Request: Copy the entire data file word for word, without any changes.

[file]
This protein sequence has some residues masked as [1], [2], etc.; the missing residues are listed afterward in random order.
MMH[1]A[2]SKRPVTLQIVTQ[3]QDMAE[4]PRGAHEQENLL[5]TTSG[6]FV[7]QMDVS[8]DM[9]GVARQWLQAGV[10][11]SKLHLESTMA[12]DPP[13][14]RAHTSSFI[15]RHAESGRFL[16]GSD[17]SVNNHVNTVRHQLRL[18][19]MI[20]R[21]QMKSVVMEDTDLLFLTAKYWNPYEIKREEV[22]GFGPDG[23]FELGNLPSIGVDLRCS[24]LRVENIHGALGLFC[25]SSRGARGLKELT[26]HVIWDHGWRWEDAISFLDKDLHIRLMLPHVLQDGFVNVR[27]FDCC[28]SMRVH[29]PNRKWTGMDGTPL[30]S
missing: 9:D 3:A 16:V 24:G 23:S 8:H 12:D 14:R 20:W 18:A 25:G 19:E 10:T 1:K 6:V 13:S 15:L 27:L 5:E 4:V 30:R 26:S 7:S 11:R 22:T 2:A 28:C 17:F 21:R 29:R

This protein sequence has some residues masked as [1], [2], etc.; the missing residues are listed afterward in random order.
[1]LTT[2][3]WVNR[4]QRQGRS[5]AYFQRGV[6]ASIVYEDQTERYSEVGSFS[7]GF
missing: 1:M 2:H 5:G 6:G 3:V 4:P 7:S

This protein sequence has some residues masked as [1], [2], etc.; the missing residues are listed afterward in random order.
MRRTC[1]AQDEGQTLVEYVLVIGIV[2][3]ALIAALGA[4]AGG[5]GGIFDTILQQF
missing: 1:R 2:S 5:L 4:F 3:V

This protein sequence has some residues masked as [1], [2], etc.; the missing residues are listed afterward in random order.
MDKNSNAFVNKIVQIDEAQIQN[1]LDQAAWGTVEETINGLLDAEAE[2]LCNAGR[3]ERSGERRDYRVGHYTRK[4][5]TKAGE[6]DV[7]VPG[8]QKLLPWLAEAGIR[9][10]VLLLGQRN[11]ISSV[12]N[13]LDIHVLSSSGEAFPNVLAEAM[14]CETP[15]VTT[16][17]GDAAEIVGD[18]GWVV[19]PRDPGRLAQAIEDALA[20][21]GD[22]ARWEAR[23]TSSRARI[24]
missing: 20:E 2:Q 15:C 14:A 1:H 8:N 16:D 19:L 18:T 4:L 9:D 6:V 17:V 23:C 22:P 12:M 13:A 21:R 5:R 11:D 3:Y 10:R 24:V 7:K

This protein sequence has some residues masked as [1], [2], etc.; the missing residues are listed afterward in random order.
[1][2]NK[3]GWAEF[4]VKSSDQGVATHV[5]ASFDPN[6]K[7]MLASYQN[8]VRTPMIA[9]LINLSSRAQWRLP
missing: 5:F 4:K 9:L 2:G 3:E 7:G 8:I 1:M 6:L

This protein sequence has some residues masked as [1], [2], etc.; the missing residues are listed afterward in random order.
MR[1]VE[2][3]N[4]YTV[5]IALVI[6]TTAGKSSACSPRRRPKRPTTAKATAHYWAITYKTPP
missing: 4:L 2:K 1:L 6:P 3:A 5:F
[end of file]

This protein sequence has some residues masked as [1], [2], etc.; the missing residues are listed afterward in random order.
MMH[1]A[2]SKRPVTLQIVTQ[3]QDMAE[4]PRGAHEQENLL[5]TTSG[6]FV[7]QMDVS[8]DM[9]GVARQWLQAGV[10][11]SKLHLESTMA[12]DPP[13][14]RAHTSSFI[15]RHAESGRFL[16]GSD[17]SVNNHVNTVRHQLRL[18][19]MI[20]R[21]QMKSVVMEDTDLLFLTAKYWNPYEIKREEV[22]GFGPDG[23]FELGNLPSIGVDLRCS[24]LRVENIHGALGLFC[25]SSRGARGLKELT[26]HVIWDHGWRWEDAISFLDKDLHIRLMLPHVLQDGFVNVR[27]FDCC[28]SMRVH[29]PNRKWTGMDGTPL[30]S
missing: 9:D 3:A 16:V 24:G 23:S 8:H 12:D 14:R 20:W 18:A 25:G 19:E 10:T 1:K 6:V 13:S 15:L 27:L 5:E 4:V 30:R 26:S 7:S 11:R 22:T 2:A 28:C 17:F 21:R 29:R

This protein sequence has some residues masked as [1], [2], etc.; the missing residues are listed afterward in random order.
[1]LTT[2][3]WVNR[4]QRQGRS[5]AYFQRGV[6]ASIVYEDQTERYSEVGSFS[7]GF
missing: 1:M 2:H 5:G 6:G 3:V 4:P 7:S

This protein sequence has some residues masked as [1], [2], etc.; the missing residues are listed afterward in random order.
MRRTC[1]AQDEGQTLVEYVLVIGIV[2][3]ALIAALGA[4]AGG[5]GGIFDTILQQF
missing: 1:R 2:S 5:L 4:F 3:V

This protein sequence has some residues masked as [1], [2], etc.; the missing residues are listed afterward in random order.
MDKNSNAFVNKIVQIDEAQIQN[1]LDQAAWGTVEETINGLLDAEAE[2]LCNAGR[3]ERSGERRDYRVGHYTRK[4][5]TKAGE[6]DV[7]VPG[8]QKLLPWLAEAGIR[9][10]VLLLGQRN[11]ISSV[12]N[13]LDIHVLSSSGEAFPNVLAEAM[14]CETP[15]VTT[16][17]GDAAEIVGD[18]GWVV[19]PRDPGRLAQAIEDALA[20][21]GD[22]ARWEAR[23]TSSRARI[24]
missing: 20:E 2:Q 15:C 14:A 1:H 8:N 16:D 19:L 18:T 4:L 9:D 6:V 17:V 23:C 22:P 12:M 13:A 21:R 5:R 11:D 3:Y 10:R 24:V 7:K

This protein sequence has some residues masked as [1], [2], etc.; the missing residues are listed afterward in random order.
[1][2]NK[3]GWAEF[4]VKSSDQGVATHV[5]ASFDPN[6]K[7]MLASYQN[8]VRTPMIA[9]LINLSSRAQWRLP
missing: 5:F 4:K 9:L 2:G 3:E 7:G 8:I 1:M 6:L

This protein sequence has some residues masked as [1], [2], etc.; the missing residues are listed afterward in random order.
MR[1]VE[2][3]N[4]YTV[5]IALVI[6]TTAGKSSACSPRRRPKRPTTAKATAHYWAITYKTPP
missing: 4:L 2:K 1:L 6:P 3:A 5:F